“And to godliness brotherly kindness; (or love) and to brotherly kindness (indeed) charity. (which is love) 8. For if these things be in you, and abound,…” Now who is Peter writing to? Believers. Believers in the midst of even the Jewish community of unbelief. Even a lot of the fellow Jews who were neighbors and friends of these believers hated them and persecuted them – made life miserable for them. And we’re under the same circumstances. That part isn’t any different, but see, this is who Peter’s writing to. He’s writing to believing Jews who are being persecuted by their own fellow unbelieving Jews as well as the pagan Romans and then between that vice (not sinful vice, the squeezing vice! A shop vice.) In between that vice are these believers being constantly squeezed, see? And so Peter is admonishing them not to give in to these pressures. Verse 8 again.

II Peter 1:8

“For if these things be in you, and abound, they make you that ye shall neither be barren nor unfruitful in the knowledge of our Lord Jesus Christ.” Now there’s another word that Paul is always using. Let’s back up to that one. Come back with me to Ephesians chapter 3 – and then go on ahead to Colossians chapter 1 where he mentions the same thing again, which means it’s important that we have knowledge! Now this is Paul’s prayer on behalf of Gentile believers. And he says:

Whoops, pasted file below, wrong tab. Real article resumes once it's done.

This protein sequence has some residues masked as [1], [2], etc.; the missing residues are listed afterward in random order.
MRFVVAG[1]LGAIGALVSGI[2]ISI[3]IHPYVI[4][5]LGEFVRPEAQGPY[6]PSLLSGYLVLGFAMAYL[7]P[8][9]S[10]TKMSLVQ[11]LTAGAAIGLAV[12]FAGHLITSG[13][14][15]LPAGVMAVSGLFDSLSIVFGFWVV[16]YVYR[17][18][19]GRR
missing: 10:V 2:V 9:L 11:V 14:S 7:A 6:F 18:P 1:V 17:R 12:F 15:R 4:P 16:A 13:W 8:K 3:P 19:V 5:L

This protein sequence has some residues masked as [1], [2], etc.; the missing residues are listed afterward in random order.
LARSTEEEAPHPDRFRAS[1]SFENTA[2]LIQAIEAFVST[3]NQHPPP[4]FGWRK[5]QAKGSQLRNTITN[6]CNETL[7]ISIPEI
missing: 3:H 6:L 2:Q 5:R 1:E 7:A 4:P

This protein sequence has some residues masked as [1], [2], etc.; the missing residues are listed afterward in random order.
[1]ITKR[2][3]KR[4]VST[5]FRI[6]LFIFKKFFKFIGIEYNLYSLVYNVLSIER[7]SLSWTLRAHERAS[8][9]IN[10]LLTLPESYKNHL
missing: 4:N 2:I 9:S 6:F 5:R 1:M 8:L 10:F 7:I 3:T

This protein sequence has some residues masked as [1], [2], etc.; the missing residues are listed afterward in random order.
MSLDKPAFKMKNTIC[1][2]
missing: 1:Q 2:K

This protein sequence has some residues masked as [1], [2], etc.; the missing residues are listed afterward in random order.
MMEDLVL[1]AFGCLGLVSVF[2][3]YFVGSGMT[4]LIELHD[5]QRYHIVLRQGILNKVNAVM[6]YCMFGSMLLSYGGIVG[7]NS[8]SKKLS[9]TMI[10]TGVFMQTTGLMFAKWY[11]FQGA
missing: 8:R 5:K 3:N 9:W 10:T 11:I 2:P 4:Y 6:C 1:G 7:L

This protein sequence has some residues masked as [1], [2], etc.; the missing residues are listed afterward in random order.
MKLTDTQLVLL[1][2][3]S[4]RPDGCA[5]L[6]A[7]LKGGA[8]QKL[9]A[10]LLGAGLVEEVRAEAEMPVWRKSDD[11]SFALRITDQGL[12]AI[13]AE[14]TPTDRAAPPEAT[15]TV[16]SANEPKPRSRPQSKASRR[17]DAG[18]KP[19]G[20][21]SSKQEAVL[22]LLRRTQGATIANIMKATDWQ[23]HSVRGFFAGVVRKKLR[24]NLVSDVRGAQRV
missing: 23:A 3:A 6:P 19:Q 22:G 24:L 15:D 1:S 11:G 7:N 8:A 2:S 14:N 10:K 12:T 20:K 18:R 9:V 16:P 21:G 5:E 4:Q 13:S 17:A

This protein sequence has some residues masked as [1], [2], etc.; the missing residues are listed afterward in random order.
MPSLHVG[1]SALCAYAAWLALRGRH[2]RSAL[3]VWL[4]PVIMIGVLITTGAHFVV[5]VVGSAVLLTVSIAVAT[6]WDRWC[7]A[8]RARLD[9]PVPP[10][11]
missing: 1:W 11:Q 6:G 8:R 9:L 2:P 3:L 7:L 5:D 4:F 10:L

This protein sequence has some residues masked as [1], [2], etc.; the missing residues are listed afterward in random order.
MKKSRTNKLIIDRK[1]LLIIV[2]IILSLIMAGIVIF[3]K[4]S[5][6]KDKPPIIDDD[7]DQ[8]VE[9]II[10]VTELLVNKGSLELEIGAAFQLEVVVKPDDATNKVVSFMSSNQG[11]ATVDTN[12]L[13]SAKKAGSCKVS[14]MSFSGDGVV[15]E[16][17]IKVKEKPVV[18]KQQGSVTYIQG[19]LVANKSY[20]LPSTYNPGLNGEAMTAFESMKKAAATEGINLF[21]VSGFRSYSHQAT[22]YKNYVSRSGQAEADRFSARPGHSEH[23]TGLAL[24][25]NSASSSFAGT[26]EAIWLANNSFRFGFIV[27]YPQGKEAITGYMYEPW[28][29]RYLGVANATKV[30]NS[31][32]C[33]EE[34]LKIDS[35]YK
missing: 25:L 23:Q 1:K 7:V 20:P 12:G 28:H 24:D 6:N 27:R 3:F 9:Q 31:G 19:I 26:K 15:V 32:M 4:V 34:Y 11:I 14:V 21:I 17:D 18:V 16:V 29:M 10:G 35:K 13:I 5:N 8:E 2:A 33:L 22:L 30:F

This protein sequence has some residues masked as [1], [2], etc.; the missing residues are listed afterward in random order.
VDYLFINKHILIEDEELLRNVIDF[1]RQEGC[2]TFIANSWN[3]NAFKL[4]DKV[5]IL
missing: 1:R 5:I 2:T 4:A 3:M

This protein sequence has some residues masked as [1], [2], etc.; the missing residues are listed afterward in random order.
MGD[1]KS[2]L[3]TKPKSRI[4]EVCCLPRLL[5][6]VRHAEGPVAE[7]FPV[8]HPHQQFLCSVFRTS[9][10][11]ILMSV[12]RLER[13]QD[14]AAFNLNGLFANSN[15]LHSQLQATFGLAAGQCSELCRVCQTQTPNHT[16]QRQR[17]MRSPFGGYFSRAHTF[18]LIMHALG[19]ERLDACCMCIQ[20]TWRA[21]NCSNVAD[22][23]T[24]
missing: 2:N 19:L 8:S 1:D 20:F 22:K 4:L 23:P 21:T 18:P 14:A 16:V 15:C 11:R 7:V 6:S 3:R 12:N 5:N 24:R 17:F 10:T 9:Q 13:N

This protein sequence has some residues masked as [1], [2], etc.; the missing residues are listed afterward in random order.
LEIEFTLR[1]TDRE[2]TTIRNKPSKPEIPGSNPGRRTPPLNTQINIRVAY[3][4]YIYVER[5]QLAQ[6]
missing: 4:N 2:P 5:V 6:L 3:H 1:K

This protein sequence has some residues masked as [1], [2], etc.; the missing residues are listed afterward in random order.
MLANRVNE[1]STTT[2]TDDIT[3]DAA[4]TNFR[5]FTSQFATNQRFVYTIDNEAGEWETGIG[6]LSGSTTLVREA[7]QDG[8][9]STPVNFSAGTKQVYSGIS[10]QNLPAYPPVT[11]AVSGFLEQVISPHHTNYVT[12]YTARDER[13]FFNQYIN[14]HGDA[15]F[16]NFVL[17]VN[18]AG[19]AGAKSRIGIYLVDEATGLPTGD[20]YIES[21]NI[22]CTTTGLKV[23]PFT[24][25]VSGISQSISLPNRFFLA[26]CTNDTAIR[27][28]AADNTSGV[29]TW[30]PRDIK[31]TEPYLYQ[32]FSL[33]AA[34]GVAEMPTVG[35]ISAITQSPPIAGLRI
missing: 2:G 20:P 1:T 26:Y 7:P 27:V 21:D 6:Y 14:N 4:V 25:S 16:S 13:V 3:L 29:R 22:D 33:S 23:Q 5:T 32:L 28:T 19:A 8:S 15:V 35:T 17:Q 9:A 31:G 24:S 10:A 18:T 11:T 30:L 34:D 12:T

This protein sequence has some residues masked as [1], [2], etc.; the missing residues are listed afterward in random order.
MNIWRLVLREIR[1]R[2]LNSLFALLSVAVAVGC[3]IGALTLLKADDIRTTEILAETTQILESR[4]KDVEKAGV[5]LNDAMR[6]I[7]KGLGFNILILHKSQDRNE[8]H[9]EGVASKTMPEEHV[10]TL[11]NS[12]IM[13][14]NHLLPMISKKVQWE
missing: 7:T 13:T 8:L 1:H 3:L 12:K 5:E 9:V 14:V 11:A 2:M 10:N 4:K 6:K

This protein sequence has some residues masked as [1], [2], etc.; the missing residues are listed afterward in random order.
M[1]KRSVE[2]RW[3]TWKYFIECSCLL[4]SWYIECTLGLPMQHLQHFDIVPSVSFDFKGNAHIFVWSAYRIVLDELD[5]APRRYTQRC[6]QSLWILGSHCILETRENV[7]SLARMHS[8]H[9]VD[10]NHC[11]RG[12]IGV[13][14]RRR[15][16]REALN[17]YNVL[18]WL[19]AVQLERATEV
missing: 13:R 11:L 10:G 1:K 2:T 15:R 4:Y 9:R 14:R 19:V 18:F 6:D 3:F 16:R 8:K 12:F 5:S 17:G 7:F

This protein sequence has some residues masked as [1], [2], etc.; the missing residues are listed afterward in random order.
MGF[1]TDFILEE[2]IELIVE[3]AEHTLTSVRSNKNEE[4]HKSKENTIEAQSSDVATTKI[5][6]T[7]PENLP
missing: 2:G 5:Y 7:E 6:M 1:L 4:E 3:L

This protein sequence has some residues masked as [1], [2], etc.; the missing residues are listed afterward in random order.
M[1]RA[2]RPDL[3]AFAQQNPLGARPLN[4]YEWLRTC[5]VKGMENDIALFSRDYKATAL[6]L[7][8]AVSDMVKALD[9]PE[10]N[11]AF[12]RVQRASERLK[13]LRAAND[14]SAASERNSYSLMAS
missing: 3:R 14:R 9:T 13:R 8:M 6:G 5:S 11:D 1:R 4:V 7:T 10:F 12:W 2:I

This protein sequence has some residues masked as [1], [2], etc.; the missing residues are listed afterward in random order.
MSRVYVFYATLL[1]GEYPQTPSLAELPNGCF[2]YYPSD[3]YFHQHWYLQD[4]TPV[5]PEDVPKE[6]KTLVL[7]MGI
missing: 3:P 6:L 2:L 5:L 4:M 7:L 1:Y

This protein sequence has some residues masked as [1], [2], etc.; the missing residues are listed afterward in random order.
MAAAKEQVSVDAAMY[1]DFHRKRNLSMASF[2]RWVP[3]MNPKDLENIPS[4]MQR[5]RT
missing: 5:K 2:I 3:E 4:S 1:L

Ephesians 3:17-19

“That Christ may dwell in your hearts (how?) by faith; that ye, being rooted and grounded in love, 18. May be able to comprehend with all saints what is the breadth, and length, and depth, and height; (which is four dimensions and we live in a world of three.) 19. And to know the love of Christ, which passeth knowledge, that ye might be filled with all the fulness of God.” Which includes knowledge. Now turn to Colossians chapter 1 and he makes it a little plainer probably than in Ephesians. Here is one of the Apostle’s prayers on behalf of you and I as believers.

Colossians 1:10a

“That ye might walk worthy of the Lord unto all (even the unsaved world) pleasing,….” In other words, God doesn’t expect us to be a bunch of kooks that the world can just ridicule because we’re oddballs. No, we are to be so rooted in our Christian faith that, even though the world may not love us, they’ll have to respect us for what we are. They have to look at us and admit that they wish that they could be as we are. So Paul is praying that we might be just good solid testimonies of God’s grace.

Colossians 1:10b

“…being fruitful in every good work, and increasing in the knowledge of God;” We’re not just saved to sit. We are saved to serve and we’re going to serve by increasing in our knowledge. And how do you increase in knowledge? Prayer and Bible Study. And oh it’s so lacking. But get into the Book and learn and pray and grow.